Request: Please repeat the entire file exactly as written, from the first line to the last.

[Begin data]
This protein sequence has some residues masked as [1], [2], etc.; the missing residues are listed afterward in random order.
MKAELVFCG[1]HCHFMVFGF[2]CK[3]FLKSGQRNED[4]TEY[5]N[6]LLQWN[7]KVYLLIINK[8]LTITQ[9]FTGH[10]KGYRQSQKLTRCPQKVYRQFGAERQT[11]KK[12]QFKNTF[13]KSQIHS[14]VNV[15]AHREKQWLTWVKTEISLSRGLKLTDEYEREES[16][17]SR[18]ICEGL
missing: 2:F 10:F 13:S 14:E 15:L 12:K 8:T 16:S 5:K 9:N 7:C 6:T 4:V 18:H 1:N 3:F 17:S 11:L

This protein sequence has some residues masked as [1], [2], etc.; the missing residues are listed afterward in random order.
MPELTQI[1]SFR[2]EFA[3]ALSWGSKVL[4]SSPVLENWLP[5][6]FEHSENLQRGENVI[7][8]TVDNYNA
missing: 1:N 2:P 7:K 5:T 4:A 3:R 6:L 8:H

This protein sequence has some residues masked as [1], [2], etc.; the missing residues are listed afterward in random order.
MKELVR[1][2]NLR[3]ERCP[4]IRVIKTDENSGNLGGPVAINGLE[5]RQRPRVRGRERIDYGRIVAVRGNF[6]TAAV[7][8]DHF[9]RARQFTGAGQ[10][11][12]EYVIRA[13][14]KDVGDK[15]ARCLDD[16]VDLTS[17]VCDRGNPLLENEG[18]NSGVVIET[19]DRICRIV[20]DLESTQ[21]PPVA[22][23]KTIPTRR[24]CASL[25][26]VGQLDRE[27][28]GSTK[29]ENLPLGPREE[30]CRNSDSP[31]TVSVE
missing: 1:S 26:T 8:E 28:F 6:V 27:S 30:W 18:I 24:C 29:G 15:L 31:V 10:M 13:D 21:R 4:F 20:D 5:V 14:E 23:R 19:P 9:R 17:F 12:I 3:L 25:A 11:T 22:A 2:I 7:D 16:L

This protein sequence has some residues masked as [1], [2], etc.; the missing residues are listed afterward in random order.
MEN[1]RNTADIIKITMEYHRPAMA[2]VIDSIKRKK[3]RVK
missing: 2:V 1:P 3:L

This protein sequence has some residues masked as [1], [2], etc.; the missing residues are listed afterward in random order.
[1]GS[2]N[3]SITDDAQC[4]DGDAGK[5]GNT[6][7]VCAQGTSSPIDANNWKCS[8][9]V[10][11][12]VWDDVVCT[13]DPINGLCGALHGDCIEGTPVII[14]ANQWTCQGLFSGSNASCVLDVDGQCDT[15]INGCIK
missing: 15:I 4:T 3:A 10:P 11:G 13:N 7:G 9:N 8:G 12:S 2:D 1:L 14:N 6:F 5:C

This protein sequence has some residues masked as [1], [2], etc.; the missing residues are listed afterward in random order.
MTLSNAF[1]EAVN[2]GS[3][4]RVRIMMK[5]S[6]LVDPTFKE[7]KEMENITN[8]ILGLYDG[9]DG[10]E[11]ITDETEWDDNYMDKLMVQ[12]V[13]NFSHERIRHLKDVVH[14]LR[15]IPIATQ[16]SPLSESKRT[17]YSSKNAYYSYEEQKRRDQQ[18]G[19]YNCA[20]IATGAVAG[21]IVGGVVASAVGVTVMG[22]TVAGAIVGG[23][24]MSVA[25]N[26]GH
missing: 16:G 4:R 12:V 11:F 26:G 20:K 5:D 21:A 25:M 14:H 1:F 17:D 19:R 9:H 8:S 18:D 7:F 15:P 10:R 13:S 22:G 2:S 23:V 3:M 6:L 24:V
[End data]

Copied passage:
This protein sequence has some residues masked as [1], [2], etc.; the missing residues are listed afterward in random order.
MKAELVFCG[1]HCHFMVFGF[2]CK[3]FLKSGQRNED[4]TEY[5]N[6]LLQWN[7]KVYLLIINK[8]LTITQ[9]FTGH[10]KGYRQSQKLTRCPQKVYRQFGAERQT[11]KK[12]QFKNTF[13]KSQIHS[14]VNV[15]AHREKQWLTWVKTEISLSRGLKLTDEYEREES[16][17]SR[18]ICEGL
missing: 2:F 10:F 13:S 14:E 15:L 12:K 8:T 16:S 5:K 9:N 7:C 6:T 4:V 18:H 1:N 3:F 17:S 11:L

This protein sequence has some residues masked as [1], [2], etc.; the missing residues are listed afterward in random order.
MPELTQI[1]SFR[2]EFA[3]ALSWGSKVL[4]SSPVLENWLP[5][6]FEHSENLQRGENVI[7][8]TVDNYNA
missing: 1:N 2:P 7:K 5:T 4:A 3:R 6:L 8:H

This protein sequence has some residues masked as [1], [2], etc.; the missing residues are listed afterward in random order.
MKELVR[1][2]NLR[3]ERCP[4]IRVIKTDENSGNLGGPVAINGLE[5]RQRPRVRGRERIDYGRIVAVRGNF[6]TAAV[7][8]DHF[9]RARQFTGAGQ[10][11][12]EYVIRA[13][14]KDVGDK[15]ARCLDD[16]VDLTS[17]VCDRGNPLLENEG[18]NSGVVIET[19]DRICRIV[20]DLESTQ[21]PPVA[22][23]KTIPTRR[24]CASL[25][26]VGQLDRE[27][28]GSTK[29]ENLPLGPREE[30]CRNSDSP[31]TVSVE
missing: 1:S 26:T 8:E 28:F 6:V 27:S 30:W 18:I 24:C 29:G 15:L 31:V 10:M 13:D 21:R 4:F 20:D 5:V 14:E 23:R 19:P 9:R 17:F 12:I 3:L 25:A 11:T 22:A 2:I 7:D 16:L

This protein sequence has some residues masked as [1], [2], etc.; the missing residues are listed afterward in random order.
MEN[1]RNTADIIKITMEYHRPAMA[2]VIDSIKRKK[3]RVK
missing: 2:V 1:P 3:L

This protein sequence has some residues masked as [1], [2], etc.; the missing residues are listed afterward in random order.
[1]GS[2]N[3]SITDDAQC[4]DGDAGK[5]GNT[6][7]VCAQGTSSPIDANNWKCS[8][9]V[10][11][12]VWDDVVCT[13]DPINGLCGALHGDCIEGTPVII[14]ANQWTCQGLFSGSNASCVLDVDGQCDT[15]INGCIK
missing: 15:I 4:T 3:A 10:P 11:G 13:N 7:G 9:N 8:G 12:S 2:D 1:L 14:N 6:F 5:C

This protein sequence has some residues masked as [1], [2], etc.; the missing residues are listed afterward in random order.
MTLSNAF[1]EAVN[2]GS[3][4]RVRIMMK[5]S[6]LVDPTFKE[7]KEMENITN[8]ILGLYDG[9]DG[10]E[11]ITDETEWDDNYMDKLMVQ[12]V[13]NFSHERIRHLKDVVH[14]LR[15]IPIATQ[16]SPLSESKRT[17]YSSKNAYYSYEEQKRRDQQ[18]G[19]YNCA[20]IATGAVAG[21]IVGGVVASAVGVTVMG[22]TVAGAIVGG[23][24]MSVA[25]N[26]GH
missing: 16:G 4:R 12:V 11:F 26:G 20:K 5:D 21:A 25:M 14:H 1:F 17:D 19:R 9:H 8:S 18:D 7:F 15:P 10:R 13:S 22:G 2:S 23:V 3:M 6:L 24:V